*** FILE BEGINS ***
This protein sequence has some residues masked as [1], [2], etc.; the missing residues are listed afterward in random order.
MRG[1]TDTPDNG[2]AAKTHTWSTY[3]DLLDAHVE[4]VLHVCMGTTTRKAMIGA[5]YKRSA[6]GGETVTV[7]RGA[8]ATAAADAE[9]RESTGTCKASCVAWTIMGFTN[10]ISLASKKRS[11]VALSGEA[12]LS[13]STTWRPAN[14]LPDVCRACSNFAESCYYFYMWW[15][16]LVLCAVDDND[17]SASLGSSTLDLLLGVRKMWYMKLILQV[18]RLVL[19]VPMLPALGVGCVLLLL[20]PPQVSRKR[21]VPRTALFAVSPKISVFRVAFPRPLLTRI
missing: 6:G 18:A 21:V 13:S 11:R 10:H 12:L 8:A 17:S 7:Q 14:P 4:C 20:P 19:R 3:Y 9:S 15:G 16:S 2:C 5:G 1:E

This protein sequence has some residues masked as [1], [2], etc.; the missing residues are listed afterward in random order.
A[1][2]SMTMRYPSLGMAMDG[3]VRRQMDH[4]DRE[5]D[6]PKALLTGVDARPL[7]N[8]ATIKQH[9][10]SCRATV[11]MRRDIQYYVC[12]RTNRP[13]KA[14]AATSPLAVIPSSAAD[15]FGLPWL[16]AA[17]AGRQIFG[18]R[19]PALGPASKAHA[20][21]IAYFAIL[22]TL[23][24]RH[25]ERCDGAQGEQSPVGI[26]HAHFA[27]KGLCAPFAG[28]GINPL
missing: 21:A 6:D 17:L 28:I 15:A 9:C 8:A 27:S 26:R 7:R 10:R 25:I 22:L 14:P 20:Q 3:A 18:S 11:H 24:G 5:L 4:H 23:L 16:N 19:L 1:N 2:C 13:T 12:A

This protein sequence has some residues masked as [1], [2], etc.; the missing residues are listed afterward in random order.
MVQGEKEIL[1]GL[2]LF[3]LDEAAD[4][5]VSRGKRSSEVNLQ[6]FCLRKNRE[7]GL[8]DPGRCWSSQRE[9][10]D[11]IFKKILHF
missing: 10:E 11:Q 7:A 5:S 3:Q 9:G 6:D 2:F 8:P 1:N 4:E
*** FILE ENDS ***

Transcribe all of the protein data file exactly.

This protein sequence has some residues masked as [1], [2], etc.; the missing residues are listed afterward in random order.
MRG[1]TDTPDNG[2]AAKTHTWSTY[3]DLLDAHVE[4]VLHVCMGTTTRKAMIGA[5]YKRSA[6]GGETVTV[7]RGA[8]ATAAADAE[9]RESTGTCKASCVAWTIMGFTN[10]ISLASKKRS[11]VALSGEA[12]LS[13]STTWRPAN[14]LPDVCRACSNFAESCYYFYMWW[15][16]LVLCAVDDND[17]SASLGSSTLDLLLGVRKMWYMKLILQV[18]RLVL[19]VPMLPALGVGCVLLLL[20]PPQVSRKR[21]VPRTALFAVSPKISVFRVAFPRPLLTRI
missing: 6:G 18:A 21:V 13:S 11:R 10:H 12:L 8:A 17:S 7:Q 14:P 4:C 20:P 19:R 3:Y 9:S 15:G 16:S 2:C 5:G 1:E

This protein sequence has some residues masked as [1], [2], etc.; the missing residues are listed afterward in random order.
A[1][2]SMTMRYPSLGMAMDG[3]VRRQMDH[4]DRE[5]D[6]PKALLTGVDARPL[7]N[8]ATIKQH[9][10]SCRATV[11]MRRDIQYYVC[12]RTNRP[13]KA[14]AATSPLAVIPSSAAD[15]FGLPWL[16]AA[17]AGRQIFG[18]R[19]PALGPASKAHA[20][21]IAYFAIL[22]TL[23][24]RH[25]ERCDGAQGEQSPVGI[26]HAHFA[27]KGLCAPFAG[28]GINPL
missing: 21:A 6:D 17:L 28:I 15:A 9:C 8:A 27:S 26:R 7:R 10:R 25:I 22:L 14:P 20:Q 3:A 18:S 11:H 24:G 5:L 4:H 23:L 16:N 19:L 1:N 2:C 13:T 12:A

This protein sequence has some residues masked as [1], [2], etc.; the missing residues are listed afterward in random order.
MVQGEKEIL[1]GL[2]LF[3]LDEAAD[4][5]VSRGKRSSEVNLQ[6]FCLRKNRE[7]GL[8]DPGRCWSSQRE[9][10]D[11]IFKKILHF
missing: 10:E 11:Q 7:A 5:S 3:Q 9:G 6:D 2:F 8:P 1:N 4:E